In this paper we model the process of taxonomic evolution as a Galton-Watson branching process in discrete time and, using maximum likelihood, develop methods to estimate the probabilities of origination, persistence, and extinction of fossil taxa. We use the methods to estimate the probabilities of origination, persistence, and extinction of families (1) within 135 orders of marine invertebrate organisms, (2) within 12 phyla, and (3) within all marine invertebrate life (independently of the suprafamilial classification).
Most orders, including the arcoid bivalves, the dentaloid scaphopods, the orders of chitins, and many others, have relatively low probabilities of familial origination and extinction. The various ammonoid and trilobite orders, and some others, have high probabilities of origination and extinction. Among the phyla, the Archaeocyatha have the highest probabilities of familial origination and extinction, and the Annelida the lowest, with the more typical phyla of shelly organisms clustering near the high end of the probability scale. The Porifera and Protozoa also have low probabilities but not as low as the Annelida. The estimated origination and extinction probabilities for families within all marine invertebrate life are 0.470 and 0.452 per stage, respectively, values that are at the high end of the probability scale. We have also estimated the probabilities of ultimate extinction (extinction of all families) of the supertaxa.
By analyzing the changes of the diversity during each stratigraphic stage separately, we have also determined the trajectories of the estimated origination and extinction probabilities for families within all marine invertebrate life. The estimated origination probability is relatively high in association with the expansion of the Cambrian and Paleozoic evolutionary faunas and declines to more normal levels for the remainder of the Phanerozoic. The trajectory of the estimated extinction probability is from nearly zero early in the Phanerozoic to more normal levels later, showing clearly defined peaks in association with the five Phanerozoic mass-extinction events. The terminal Cretaceous mass extinction is the only one of the five that was not preceded by a monotonic decline of origination probability or by a series of stages with low origination probability. It appears to have been a unique, singular event.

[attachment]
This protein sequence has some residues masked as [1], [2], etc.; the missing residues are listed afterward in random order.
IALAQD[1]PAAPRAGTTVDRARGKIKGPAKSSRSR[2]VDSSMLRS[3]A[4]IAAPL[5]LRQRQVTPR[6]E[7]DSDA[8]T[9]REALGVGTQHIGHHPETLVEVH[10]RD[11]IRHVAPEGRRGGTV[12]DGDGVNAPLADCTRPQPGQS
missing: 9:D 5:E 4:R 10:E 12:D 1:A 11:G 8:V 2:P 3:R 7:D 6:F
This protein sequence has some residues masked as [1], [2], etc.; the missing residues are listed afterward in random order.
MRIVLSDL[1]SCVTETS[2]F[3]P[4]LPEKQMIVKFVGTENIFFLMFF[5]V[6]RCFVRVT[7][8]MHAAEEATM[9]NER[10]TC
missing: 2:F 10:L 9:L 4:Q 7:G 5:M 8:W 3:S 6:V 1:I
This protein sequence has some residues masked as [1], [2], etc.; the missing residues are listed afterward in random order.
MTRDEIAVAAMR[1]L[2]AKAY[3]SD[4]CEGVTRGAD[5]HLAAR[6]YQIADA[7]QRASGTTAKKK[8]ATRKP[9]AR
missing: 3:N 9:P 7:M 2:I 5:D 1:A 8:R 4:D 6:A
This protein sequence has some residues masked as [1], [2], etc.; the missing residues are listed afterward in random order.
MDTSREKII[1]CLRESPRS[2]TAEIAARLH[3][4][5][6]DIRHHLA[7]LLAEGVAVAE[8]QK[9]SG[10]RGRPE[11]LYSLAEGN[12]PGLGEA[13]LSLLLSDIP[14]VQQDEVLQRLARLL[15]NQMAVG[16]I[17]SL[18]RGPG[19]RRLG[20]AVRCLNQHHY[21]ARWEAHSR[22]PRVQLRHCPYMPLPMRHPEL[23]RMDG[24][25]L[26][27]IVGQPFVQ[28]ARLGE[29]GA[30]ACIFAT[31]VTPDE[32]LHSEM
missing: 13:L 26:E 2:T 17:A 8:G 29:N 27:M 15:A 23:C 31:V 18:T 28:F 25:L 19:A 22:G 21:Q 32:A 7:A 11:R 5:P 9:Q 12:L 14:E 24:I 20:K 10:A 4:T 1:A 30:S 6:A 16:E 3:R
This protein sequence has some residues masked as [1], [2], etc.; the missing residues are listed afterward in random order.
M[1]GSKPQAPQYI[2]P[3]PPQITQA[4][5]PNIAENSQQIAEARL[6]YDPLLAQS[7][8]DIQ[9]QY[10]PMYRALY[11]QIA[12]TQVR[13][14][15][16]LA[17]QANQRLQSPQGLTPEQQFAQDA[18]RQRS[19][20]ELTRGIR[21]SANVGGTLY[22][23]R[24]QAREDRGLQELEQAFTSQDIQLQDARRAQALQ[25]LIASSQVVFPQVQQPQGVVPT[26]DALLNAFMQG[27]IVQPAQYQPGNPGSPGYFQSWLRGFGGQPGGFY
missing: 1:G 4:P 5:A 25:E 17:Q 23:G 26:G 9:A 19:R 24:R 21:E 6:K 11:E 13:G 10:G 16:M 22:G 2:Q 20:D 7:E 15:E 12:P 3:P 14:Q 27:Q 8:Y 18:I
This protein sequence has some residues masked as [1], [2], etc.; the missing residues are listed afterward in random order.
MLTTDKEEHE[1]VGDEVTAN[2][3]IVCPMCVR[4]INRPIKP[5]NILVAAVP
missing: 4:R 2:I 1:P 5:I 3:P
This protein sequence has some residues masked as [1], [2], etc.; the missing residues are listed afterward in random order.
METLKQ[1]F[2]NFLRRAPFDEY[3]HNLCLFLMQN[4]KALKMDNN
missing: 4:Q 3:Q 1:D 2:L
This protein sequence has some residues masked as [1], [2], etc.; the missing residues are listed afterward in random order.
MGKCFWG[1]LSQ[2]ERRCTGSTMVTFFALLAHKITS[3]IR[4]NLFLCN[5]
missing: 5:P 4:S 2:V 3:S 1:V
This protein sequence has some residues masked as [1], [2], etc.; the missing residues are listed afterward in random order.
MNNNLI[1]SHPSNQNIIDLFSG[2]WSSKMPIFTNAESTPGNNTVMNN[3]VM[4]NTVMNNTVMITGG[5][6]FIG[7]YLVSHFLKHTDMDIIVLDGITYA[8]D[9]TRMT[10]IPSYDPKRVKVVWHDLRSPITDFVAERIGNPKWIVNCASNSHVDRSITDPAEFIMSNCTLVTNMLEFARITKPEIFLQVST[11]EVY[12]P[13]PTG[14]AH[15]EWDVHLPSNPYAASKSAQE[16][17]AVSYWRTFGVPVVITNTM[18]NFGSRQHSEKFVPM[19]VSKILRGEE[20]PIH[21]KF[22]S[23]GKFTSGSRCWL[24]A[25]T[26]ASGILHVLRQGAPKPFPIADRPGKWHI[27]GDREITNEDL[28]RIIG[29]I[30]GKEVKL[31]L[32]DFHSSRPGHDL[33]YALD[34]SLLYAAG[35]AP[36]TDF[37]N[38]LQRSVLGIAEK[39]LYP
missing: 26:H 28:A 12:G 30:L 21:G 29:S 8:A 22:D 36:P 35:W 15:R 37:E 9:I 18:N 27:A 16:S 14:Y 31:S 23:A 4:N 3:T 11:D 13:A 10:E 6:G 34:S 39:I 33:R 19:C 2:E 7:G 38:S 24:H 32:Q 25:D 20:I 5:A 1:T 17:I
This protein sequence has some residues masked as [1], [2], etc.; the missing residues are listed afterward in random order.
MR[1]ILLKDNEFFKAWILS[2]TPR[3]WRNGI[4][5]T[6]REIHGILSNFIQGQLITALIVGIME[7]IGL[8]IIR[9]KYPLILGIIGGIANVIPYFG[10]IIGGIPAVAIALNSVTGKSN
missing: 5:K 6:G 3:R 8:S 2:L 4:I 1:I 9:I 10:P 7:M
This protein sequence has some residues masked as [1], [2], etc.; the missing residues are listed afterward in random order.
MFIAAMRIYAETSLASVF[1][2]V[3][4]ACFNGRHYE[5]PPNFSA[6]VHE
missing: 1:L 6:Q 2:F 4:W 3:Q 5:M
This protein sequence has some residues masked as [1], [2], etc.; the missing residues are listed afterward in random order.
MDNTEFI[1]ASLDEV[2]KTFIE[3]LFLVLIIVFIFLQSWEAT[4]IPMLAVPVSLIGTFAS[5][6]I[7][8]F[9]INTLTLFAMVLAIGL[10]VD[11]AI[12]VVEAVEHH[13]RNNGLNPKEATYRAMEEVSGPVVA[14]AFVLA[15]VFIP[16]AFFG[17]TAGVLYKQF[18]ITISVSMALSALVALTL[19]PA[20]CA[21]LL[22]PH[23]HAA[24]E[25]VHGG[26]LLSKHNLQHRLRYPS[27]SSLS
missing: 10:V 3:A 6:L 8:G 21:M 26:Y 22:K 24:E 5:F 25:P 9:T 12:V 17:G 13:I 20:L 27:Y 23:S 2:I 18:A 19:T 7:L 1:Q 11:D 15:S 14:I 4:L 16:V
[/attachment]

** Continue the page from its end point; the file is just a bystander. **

Because the mathematical theory we employ as a model corresponds so closely to the processes of taxonomic evolution as we understand them, we believe that the theory provides a reasonable model of biological reality.